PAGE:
region? Provide a p-value in your answer.


Question Four (ex 11.10 from text)

As part of a study to investigate reproductive strategies in plants, biologists recorded the time
spent at sources of pollen and the proportion of pollen removed by bumblebee queens and
honeybee workers pollinating a species of lily. This data is contained in the file “pollen.csv”.

a). Draw a scatterplot of the log of the proportion of pollen removed relative to the
proportion unremoved [if p is the proportion removed, take Y=log(p/(1-p)] versus the log of
the duration of visit, use a different plotting symbol for workers.

b). Fit the regression of Y (as described in (a)) on the two explanatory variables and their
interaction, and obtain a residual plot. Does the residual plot indicate any problems?

c). Obtain a set of case influence statistics – leverage, studentized residuals, and Cook’s
distance. Are there any problems? What is the most advisable course of action?

d). Does a significant interaction appear to exist, or can the simpler parallel regression
lines model be used?



Question Five

A study of the relationship of body fat to several physical measurements was conducted on a
sample of 20 healthy women aged 25-34 years. The explanatory variables were the triceps
skinfold, the thigh circumference, and the midarm circumference. This data is contained in
the file “btf.txt”. To read this data in use the use the command read.table(“btf.txt”,header=T).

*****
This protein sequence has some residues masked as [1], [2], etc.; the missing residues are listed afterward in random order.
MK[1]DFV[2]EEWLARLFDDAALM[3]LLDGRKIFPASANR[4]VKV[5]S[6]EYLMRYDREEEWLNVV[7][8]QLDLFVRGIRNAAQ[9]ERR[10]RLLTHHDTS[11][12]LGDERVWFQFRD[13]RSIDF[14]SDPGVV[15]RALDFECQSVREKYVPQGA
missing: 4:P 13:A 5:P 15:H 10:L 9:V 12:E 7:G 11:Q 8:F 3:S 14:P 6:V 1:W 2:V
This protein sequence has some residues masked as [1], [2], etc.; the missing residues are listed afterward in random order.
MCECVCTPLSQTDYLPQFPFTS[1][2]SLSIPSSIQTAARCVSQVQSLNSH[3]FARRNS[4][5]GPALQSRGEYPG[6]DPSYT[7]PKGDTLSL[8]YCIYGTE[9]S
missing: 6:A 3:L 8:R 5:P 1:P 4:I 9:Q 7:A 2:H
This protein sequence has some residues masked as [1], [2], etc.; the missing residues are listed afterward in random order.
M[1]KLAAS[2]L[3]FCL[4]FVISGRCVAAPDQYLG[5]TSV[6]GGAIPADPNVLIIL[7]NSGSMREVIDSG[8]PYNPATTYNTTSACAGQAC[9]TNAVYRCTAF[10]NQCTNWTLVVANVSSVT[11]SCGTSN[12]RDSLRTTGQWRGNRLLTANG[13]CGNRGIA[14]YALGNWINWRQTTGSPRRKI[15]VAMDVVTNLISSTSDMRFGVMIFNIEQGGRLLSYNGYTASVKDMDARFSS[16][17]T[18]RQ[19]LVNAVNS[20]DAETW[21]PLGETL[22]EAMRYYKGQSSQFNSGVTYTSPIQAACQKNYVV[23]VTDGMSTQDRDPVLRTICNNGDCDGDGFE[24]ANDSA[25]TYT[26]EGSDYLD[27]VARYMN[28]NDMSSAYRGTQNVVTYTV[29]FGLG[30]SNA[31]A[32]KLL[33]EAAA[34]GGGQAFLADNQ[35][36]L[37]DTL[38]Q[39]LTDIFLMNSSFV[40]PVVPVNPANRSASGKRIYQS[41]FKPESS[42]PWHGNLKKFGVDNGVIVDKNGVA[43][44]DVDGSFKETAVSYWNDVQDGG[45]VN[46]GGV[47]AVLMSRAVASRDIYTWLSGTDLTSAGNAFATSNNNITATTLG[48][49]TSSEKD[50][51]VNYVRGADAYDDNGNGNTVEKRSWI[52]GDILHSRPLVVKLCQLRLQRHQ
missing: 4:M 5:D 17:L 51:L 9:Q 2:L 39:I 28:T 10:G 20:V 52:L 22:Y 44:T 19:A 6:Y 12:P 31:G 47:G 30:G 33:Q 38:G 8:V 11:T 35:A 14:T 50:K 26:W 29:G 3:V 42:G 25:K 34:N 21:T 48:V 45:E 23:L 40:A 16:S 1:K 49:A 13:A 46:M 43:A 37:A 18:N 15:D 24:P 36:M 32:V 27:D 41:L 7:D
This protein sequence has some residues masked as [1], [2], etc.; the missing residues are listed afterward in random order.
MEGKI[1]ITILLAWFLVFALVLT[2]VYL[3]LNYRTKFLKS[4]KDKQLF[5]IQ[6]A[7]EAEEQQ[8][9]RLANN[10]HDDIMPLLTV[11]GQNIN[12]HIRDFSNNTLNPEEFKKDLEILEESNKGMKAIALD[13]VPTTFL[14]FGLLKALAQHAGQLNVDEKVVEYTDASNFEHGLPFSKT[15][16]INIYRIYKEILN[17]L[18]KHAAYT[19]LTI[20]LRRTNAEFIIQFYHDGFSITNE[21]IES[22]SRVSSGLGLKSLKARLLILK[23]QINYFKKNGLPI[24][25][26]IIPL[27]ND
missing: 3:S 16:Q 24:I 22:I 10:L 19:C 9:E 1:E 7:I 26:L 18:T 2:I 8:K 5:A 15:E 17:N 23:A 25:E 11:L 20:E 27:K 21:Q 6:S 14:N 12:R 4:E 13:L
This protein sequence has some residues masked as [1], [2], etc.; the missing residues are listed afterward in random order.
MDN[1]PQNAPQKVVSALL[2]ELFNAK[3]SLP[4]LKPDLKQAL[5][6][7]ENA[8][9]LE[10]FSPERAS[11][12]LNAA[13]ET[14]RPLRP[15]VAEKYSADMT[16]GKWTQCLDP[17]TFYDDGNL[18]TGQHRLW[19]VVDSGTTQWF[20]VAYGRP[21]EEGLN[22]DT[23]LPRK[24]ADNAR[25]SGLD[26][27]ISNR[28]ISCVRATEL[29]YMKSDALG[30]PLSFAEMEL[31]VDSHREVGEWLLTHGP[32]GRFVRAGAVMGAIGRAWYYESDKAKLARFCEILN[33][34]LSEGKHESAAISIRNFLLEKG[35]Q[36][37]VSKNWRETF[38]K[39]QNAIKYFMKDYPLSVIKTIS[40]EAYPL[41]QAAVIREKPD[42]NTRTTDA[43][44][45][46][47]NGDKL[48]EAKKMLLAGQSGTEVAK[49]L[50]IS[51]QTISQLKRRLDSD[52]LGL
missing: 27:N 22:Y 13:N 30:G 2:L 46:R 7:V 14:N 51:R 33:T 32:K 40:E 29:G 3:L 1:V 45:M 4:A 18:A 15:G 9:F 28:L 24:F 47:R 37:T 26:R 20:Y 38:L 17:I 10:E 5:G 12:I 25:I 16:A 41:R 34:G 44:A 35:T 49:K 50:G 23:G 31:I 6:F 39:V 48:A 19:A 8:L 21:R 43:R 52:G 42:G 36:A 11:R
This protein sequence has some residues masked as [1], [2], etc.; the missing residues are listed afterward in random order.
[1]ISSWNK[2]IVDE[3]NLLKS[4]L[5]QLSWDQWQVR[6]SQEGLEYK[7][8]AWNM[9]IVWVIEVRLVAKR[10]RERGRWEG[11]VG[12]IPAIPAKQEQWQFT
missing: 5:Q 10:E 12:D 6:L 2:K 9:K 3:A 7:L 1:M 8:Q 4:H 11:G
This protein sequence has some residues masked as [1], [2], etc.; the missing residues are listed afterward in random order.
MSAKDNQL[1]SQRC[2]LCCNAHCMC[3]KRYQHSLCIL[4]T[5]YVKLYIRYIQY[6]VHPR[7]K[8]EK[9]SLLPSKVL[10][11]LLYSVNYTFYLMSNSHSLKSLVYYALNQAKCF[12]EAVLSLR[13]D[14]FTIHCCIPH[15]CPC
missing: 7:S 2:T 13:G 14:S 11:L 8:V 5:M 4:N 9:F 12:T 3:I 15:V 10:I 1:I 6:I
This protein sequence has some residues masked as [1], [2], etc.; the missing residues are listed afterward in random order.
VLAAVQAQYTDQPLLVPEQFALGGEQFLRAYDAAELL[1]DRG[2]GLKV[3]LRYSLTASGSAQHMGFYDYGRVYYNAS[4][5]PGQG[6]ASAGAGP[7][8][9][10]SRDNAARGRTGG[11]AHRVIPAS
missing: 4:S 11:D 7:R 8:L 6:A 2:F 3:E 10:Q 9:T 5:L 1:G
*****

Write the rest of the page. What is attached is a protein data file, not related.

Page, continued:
a). Fit the regression of body fat on the three explanatory variables. Comment on the sign
of the coefficient for thigh circumference.

b). Calculate the variance inflation factors for each of the explanatory variables. Why are
these values so large?

c). Fit the regression of body fat on triceps and midarm. Recalculate the variance
inflation factors. Comment on the difference between the variance inflation factor values in
(b) and (c).


The remaining questions are for students enrolled in STAT8001 only!

Question Six

In the case of simple linear regression it is often of interest to fit a model that passes through
the origin. Recall, however, that this assumption implies more than the fact that the origin is a
reasonable intercept for the data, but also that the linear relationship between the two
variables under study holds not only in the range of the collected data, but also all the way
back to the origin. If such an extrapolation is justified then, we might want to model our data
as:

µ(Y|X)=βX

In this situation, find the least squares estimator of β. Further, assuming constant variance
and independence, find the variance of this estimator. (show your working).

Question Seven

Show that the least squares estimator of β found in Question 6 is the same as the maximum
likelihood estimator of β. (Hint: under the SLR assumptions
2
i i i
Y|X ~N(βX ,σ ) )